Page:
Testing is a crucial part of developing a mobile app. However, since it takes a lot of time and effort, it is often taken lightly or completely overlooked. But are your users going to like it if they find a bug? That’s very unlikely.

Mobile user testing is extremely crucial. It helps users evaluate how well the app runs and ensures that the users can navigate the app effectively and efficiently. Are you looking forward to testing your app? We have covered the different methods, tools, and practices to help you get started in this article. Read ahead to know more.

What is Mobile App User Testing/ Usability Testing?

Usability testing is getting actual people to interact with your application so that you observe their behavior, interactions, and reactions and make changes accordingly.

It helps app owners validate their decisions (like interface design, functionality, and navigation) and informs future decisions- like bug fixes or prioritizing new features.

Elements for Conducting User Testing

An Android and iPhone app usability testing require the following steps:

1: Building a prototype.

2: Planning the test in advance.

  • Defining the goals of user testing
  • Testing the platform according to users

3: Creating a testing plan.

4: Recruiting people to test (users + testing team)

  • Hiring testers to run alpha, beta, gamma tests
  • Zeroing down on the number of testers
  • Performing in-person testing by users
  • Performing moderated and unmoderated testing

5: Conducting the test and obtaining the results.

6: Documenting the results and working on improving the app.

What Does User Testing Cost?

You can perform your own tests with your team. In that case, the total cost incurred would be equivalent to the methods you use, the total number of tests, the duration of tests, and many more. Do you want to run your app through users alone, or do you want to involve your team as well?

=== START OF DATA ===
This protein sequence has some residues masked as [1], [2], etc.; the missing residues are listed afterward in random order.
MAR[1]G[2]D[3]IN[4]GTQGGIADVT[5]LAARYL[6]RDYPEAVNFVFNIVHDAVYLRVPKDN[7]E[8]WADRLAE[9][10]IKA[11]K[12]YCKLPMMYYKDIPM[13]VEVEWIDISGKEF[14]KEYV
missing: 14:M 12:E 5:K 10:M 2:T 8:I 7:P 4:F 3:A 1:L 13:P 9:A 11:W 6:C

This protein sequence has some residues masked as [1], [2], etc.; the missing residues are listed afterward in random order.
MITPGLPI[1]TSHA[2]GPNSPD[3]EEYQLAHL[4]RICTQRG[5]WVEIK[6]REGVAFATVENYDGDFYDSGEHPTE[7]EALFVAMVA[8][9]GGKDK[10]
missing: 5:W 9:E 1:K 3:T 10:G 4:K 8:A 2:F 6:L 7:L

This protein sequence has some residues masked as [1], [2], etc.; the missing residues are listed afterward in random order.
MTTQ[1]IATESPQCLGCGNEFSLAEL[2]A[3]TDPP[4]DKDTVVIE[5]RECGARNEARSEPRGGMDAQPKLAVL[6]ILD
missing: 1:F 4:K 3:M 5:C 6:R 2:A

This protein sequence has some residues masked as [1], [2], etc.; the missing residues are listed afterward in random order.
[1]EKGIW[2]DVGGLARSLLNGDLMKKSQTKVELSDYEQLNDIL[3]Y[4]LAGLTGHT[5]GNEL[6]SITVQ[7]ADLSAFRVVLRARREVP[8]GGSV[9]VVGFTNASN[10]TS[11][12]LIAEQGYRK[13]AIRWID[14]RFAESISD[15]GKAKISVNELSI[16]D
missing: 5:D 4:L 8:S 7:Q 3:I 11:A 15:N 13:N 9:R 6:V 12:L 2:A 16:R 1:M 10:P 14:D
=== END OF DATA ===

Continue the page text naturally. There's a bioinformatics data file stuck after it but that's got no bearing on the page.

At JumpGrowth, we offer testing as a part of our app prototyping and app development. We perform tests to create something tangible that would be easy to be delivered straight to the investors. Contact us to know more.

Mobile Application Testing Methods

Now that we understand how to conduct usability testing- let us take a look at the most popular mobile application testing methods.

1: Moderated, In-Person

Lab Usability Testing – It evaluates how easy it is for a user to complete a set of tasks on the app in an environment that reduces naturalistic bias.

These tests are often expensive and based on a tiny population in a controlled environment. It is not necessarily a reflection of the real-life use cases or actual customer base.

Guerrilla Testing – Test participants are chosen randomly from a public place and asked to perform a quick test in exchange for something, like a coupon.

Guerrilla testing allows you to test your app’s usability in an actual environment while building awareness. But it is not good for follow-ups or extensive testing because participants generally don’t stick around to provide feedback.

2: Moderated, Remote Testing

Video and Phone Interviews – In this mobile app user testing, participants complete tasks over a recorded video call, and their behavior gets noted remotely. It is more economical for testing across a large geographical area while collecting more data in a shorter period.

Card Sorting – A moderator asks participants to sort virtual cards representing different categories/ items in the app into the categories that make sense to them. It helps developers build better navigation while uncovering missing/ unnecessary features to design an intuitive and easy-to-use interface.